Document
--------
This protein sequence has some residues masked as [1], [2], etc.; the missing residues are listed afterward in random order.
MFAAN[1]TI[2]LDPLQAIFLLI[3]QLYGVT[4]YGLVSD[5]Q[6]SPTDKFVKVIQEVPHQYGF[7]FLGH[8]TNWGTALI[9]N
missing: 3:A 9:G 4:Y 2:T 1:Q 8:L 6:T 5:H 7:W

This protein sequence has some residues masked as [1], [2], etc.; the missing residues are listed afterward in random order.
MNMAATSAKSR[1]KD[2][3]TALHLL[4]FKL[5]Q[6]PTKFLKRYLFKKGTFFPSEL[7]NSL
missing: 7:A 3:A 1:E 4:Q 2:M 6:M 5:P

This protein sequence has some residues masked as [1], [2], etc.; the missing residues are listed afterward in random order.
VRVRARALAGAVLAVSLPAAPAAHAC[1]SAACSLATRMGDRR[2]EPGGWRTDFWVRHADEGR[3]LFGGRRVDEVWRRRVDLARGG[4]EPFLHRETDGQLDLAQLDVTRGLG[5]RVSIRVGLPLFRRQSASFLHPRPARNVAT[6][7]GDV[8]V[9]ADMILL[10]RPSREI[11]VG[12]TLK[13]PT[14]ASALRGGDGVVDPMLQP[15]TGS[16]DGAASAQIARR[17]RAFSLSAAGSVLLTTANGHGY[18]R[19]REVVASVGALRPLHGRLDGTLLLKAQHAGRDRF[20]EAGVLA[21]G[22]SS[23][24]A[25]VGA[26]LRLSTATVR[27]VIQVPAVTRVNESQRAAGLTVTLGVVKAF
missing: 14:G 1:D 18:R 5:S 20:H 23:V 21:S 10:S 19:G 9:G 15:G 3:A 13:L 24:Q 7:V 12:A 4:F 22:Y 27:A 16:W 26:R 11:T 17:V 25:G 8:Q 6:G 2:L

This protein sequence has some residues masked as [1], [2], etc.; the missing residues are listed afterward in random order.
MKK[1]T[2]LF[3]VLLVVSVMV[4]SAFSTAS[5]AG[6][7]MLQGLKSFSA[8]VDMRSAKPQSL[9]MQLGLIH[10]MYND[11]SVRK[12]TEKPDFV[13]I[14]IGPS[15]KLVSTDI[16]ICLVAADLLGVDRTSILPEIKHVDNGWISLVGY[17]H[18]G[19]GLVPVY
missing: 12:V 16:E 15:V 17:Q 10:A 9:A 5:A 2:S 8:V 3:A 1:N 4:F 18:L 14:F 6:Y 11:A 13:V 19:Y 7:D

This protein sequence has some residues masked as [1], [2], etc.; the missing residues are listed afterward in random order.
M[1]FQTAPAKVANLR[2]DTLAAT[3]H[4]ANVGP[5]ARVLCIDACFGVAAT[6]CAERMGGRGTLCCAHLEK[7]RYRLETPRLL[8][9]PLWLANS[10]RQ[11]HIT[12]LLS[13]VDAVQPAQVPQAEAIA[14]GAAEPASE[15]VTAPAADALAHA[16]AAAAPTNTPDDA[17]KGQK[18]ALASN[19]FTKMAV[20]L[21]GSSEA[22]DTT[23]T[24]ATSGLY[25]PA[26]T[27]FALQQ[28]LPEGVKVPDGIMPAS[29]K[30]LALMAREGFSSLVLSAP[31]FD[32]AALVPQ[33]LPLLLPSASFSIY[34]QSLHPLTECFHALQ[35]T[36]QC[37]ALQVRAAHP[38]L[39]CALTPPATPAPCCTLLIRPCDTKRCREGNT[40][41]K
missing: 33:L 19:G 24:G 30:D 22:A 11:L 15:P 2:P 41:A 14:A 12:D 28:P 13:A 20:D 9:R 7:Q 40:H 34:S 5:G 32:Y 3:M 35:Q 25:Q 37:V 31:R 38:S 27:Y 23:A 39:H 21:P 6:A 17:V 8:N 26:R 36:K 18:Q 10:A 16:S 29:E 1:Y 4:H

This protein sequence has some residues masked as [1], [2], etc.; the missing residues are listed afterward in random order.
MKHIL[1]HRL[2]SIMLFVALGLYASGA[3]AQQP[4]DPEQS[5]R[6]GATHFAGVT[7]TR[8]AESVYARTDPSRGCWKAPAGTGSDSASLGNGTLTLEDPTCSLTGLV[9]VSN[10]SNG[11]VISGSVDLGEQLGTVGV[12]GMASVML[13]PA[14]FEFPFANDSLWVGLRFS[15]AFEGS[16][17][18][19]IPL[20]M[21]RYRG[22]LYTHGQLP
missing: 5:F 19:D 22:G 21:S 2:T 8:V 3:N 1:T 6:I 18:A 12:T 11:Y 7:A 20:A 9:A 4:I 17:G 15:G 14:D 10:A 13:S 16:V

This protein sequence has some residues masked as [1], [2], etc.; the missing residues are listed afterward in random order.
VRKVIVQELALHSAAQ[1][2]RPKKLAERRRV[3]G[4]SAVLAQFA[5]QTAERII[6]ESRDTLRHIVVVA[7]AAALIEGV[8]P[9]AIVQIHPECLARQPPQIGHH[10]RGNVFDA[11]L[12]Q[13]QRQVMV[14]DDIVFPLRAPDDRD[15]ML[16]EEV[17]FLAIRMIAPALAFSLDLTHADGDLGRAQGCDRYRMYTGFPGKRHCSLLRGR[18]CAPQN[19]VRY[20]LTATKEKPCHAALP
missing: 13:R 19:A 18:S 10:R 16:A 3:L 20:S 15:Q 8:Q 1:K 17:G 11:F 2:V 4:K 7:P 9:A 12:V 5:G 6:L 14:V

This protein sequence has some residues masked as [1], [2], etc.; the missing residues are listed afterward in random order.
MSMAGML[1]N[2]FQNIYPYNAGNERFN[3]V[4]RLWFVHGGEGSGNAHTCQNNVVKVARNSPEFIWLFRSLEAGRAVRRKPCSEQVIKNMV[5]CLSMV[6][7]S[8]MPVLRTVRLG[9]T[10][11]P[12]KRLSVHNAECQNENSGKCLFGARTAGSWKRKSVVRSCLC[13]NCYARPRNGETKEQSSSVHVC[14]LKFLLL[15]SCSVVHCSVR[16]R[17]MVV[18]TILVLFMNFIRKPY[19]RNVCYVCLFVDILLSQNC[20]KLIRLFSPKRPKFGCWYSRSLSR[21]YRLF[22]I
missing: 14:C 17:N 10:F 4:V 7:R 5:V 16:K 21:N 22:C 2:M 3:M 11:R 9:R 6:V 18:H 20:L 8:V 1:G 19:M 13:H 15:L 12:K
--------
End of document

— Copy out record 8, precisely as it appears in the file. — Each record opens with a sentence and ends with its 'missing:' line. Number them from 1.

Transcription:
This protein sequence has some residues masked as [1], [2], etc.; the missing residues are listed afterward in random order.
MSMAGML[1]N[2]FQNIYPYNAGNERFN[3]V[4]RLWFVHGGEGSGNAHTCQNNVVKVARNSPEFIWLFRSLEAGRAVRRKPCSEQVIKNMV[5]CLSMV[6][7]S[8]MPVLRTVRLG[9]T[10][11]P[12]KRLSVHNAECQNENSGKCLFGARTAGSWKRKSVVRSCLC[13]NCYARPRNGETKEQSSSVHVC[14]LKFLLL[15]SCSVVHCSVR[16]R[17]MVV[18]TILVLFMNFIRKPY[19]RNVCYVCLFVDILLSQNC[20]KLIRLFSPKRPKFGCWYSRSLSR[21]YRLF[22]I
missing: 14:C 17:N 10:F 4:V 7:R 5:V 16:K 21:N 22:C 2:M 3:M 11:R 9:R 6:V 18:H 20:L 8:V 1:G 19:M 13:H 15:L 12:K